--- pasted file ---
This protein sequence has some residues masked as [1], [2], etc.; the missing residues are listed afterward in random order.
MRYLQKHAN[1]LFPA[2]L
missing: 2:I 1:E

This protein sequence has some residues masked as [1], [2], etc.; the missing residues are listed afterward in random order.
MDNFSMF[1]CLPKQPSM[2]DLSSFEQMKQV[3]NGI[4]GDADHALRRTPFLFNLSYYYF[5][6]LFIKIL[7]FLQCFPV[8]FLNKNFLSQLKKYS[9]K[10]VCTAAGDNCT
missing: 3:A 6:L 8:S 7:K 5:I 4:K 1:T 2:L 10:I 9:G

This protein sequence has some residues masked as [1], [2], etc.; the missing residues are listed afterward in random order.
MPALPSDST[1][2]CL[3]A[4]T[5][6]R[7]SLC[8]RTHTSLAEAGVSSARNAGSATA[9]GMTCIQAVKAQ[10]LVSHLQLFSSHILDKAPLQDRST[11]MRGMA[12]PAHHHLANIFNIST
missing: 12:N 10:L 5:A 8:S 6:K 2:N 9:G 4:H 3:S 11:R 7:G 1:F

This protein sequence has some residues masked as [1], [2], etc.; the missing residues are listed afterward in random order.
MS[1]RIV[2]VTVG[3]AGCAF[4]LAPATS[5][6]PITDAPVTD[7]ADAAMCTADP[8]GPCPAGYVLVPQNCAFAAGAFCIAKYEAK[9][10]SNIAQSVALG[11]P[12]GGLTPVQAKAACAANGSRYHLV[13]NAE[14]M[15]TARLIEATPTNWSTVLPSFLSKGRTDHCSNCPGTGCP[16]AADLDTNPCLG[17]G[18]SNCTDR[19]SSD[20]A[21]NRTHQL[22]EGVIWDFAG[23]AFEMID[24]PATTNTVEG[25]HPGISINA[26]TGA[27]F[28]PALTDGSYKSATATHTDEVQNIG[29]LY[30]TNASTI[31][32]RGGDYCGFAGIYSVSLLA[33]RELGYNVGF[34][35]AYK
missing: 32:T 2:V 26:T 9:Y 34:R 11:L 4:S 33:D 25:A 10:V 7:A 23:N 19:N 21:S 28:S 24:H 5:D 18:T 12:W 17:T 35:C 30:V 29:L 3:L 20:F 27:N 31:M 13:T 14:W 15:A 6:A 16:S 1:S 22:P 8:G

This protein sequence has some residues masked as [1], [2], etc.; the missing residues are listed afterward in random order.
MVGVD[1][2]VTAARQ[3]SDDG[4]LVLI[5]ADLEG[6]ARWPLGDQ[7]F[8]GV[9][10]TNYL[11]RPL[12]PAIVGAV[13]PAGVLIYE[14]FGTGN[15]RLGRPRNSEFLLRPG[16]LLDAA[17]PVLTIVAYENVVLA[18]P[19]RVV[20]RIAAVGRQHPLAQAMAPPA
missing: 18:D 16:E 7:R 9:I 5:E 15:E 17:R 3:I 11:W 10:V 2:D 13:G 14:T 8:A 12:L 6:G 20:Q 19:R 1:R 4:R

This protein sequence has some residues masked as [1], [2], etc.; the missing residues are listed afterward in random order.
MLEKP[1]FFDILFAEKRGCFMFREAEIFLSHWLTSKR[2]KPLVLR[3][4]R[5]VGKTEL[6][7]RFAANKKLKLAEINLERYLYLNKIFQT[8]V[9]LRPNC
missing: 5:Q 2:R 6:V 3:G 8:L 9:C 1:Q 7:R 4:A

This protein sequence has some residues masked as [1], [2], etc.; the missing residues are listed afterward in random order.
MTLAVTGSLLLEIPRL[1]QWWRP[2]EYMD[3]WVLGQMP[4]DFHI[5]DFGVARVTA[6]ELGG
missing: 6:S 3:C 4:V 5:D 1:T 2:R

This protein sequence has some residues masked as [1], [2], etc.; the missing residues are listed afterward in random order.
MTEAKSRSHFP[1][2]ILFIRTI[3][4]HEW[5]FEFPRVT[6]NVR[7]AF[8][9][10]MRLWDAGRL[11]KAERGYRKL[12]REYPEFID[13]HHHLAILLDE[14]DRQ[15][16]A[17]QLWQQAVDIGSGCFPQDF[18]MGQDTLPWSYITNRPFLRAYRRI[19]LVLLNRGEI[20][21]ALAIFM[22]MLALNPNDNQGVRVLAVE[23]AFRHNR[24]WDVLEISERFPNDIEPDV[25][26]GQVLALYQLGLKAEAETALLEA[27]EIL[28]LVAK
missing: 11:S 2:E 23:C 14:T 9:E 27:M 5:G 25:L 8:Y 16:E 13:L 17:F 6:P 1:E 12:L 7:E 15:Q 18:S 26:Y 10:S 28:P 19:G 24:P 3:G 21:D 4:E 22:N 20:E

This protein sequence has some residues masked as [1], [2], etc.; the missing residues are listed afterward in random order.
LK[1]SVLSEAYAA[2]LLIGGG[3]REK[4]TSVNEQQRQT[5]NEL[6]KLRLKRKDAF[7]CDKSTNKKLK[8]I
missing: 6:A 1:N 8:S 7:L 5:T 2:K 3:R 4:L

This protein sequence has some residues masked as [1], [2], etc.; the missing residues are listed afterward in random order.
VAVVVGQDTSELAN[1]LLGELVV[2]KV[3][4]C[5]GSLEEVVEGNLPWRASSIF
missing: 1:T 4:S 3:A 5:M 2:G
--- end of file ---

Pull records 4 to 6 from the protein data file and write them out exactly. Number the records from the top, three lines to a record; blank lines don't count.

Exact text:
This protein sequence has some residues masked as [1], [2], etc.; the missing residues are listed afterward in random order.
MS[1]RIV[2]VTVG[3]AGCAF[4]LAPATS[5][6]PITDAPVTD[7]ADAAMCTADP[8]GPCPAGYVLVPQNCAFAAGAFCIAKYEAK[9][10]SNIAQSVALG[11]P[12]GGLTPVQAKAACAANGSRYHLV[13]NAE[14]M[15]TARLIEATPTNWSTVLPSFLSKGRTDHCSNCPGTGCP[16]AADLDTNPCLG[17]G[18]SNCTDR[19]SSD[20]A[21]NRTHQL[22]EGVIWDFAG[23]AFEMID[24]PATTNTVEG[25]HPGISINA[26]TGA[27]F[28]PALTDGSYKSATATHTDEVQNIG[29]LY[30]TNASTI[31][32]RGGDYCGFAGIYSVSLLA[33]RELGYNVGF[34][35]AYK
missing: 32:T 2:V 26:T 9:Y 34:R 11:L 4:S 33:D 25:A 10:V 7:A 23:N 19:N 21:S 28:S 24:H 5:D 18:T 12:W 17:T 35:C 30:V 29:L 3:L 20:F 27:N 31:M 13:T 14:W 15:A 6:A 16:S 1:S 22:P 8:G

This protein sequence has some residues masked as [1], [2], etc.; the missing residues are listed afterward in random order.
MVGVD[1][2]VTAARQ[3]SDDG[4]LVLI[5]ADLEG[6]ARWPLGDQ[7]F[8]GV[9][10]TNYL[11]RPL[12]PAIVGAV[13]PAGVLIYE[14]FGTGN[15]RLGRPRNSEFLLRPG[16]LLDAA[17]PVLTIVAYENVVLA[18]P[19]RVV[20]RIAAVGRQHPLAQAMAPPA
missing: 18:D 16:E 7:R 9:I 5:E 15:E 17:R 3:I 11:W 10:V 2:D 13:G 14:T 8:A 12:L 6:G 20:Q 19:R 1:R 4:R

This protein sequence has some residues masked as [1], [2], etc.; the missing residues are listed afterward in random order.
MLEKP[1]FFDILFAEKRGCFMFREAEIFLSHWLTSKR[2]KPLVLR[3][4]R[5]VGKTEL[6][7]RFAANKKLKLAEINLERYLYLNKIFQT[8]V[9]LRPNC
missing: 5:Q 2:R 6:V 3:G 8:L 9:C 1:Q 7:R 4:A